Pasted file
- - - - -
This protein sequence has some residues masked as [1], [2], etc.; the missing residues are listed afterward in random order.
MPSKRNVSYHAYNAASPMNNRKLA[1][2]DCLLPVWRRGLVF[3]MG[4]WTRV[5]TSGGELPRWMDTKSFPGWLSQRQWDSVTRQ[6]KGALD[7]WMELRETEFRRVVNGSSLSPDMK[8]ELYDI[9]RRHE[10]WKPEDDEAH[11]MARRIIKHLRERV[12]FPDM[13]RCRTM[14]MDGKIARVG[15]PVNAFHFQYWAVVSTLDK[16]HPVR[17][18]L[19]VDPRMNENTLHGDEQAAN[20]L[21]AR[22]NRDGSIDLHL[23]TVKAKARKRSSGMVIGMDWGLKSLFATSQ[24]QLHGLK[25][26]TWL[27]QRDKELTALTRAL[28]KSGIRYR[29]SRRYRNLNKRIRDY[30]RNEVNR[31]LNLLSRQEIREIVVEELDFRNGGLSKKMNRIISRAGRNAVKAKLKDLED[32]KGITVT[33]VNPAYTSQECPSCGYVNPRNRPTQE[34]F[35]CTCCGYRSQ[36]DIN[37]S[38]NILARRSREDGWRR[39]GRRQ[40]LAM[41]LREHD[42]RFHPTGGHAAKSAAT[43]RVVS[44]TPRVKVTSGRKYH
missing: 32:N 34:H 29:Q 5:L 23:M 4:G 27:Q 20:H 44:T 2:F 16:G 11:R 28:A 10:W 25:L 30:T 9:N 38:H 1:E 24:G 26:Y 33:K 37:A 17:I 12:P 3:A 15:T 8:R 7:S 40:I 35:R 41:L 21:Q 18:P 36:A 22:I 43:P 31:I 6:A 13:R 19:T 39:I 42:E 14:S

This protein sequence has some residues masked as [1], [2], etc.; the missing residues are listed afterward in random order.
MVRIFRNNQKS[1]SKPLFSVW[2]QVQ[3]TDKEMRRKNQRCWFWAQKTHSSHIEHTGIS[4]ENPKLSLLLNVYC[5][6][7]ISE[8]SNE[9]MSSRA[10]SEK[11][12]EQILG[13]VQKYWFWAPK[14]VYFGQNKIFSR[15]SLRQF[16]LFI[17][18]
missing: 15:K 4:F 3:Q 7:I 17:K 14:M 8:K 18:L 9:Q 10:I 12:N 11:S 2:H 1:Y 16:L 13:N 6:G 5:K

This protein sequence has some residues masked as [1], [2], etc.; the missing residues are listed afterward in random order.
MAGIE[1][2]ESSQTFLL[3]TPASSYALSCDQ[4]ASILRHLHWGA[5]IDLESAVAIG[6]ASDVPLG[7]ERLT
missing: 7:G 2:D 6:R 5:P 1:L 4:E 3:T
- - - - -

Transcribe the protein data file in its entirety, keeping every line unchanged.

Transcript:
This protein sequence has some residues masked as [1], [2], etc.; the missing residues are listed afterward in random order.
MPSKRNVSYHAYNAASPMNNRKLA[1][2]DCLLPVWRRGLVF[3]MG[4]WTRV[5]TSGGELPRWMDTKSFPGWLSQRQWDSVTRQ[6]KGALD[7]WMELRETEFRRVVNGSSLSPDMK[8]ELYDI[9]RRHE[10]WKPEDDEAH[11]MARRIIKHLRERV[12]FPDM[13]RCRTM[14]MDGKIARVG[15]PVNAFHFQYWAVVSTLDK[16]HPVR[17][18]L[19]VDPRMNENTLHGDEQAAN[20]L[21]AR[22]NRDGSIDLHL[23]TVKAKARKRSSGMVIGMDWGLKSLFATSQ[24]QLHGLK[25][26]TWL[27]QRDKELTALTRAL[28]KSGIRYR[29]SRRYRNLNKRIRDY[30]RNEVNR[31]LNLLSRQEIREIVVEELDFRNGGLSKKMNRIISRAGRNAVKAKLKDLED[32]KGITVT[33]VNPAYTSQECPSCGYVNPRNRPTQE[34]F[35]CTCCGYRSQ[36]DIN[37]S[38]NILARRSREDGWRR[39]GRRQ[40]LAM[41]LREHD[42]RFHPTGGHAAKSAAT[43]RVVS[44]TPRVKVTSGRKYH
missing: 32:N 34:H 29:Q 5:L 23:M 4:G 27:Q 20:H 44:T 2:F 16:G 11:R 28:A 10:W 25:L 30:T 9:N 38:H 1:E 24:G 26:Y 33:K 37:A 17:I 12:P 3:A 15:T 8:R 7:S 40:I 35:R 41:L 21:Q 18:P 36:A 22:I 43:P 31:I 6:A 13:R 19:T 39:I 42:E 14:S

This protein sequence has some residues masked as [1], [2], etc.; the missing residues are listed afterward in random order.
MVRIFRNNQKS[1]SKPLFSVW[2]QVQ[3]TDKEMRRKNQRCWFWAQKTHSSHIEHTGIS[4]ENPKLSLLLNVYC[5][6][7]ISE[8]SNE[9]MSSRA[10]SEK[11][12]EQILG[13]VQKYWFWAPK[14]VYFGQNKIFSR[15]SLRQF[16]LFI[17][18]
missing: 15:K 4:F 3:Q 7:I 17:K 14:M 8:K 18:L 9:Q 10:I 12:N 11:S 2:H 1:Y 16:L 13:N 6:G 5:K

This protein sequence has some residues masked as [1], [2], etc.; the missing residues are listed afterward in random order.
MAGIE[1][2]ESSQTFLL[3]TPASSYALSCDQ[4]ASILRHLHWGA[5]IDLESAVAIG[6]ASDVPLG[7]ERLT
missing: 7:G 2:D 6:R 5:P 1:L 4:E 3:T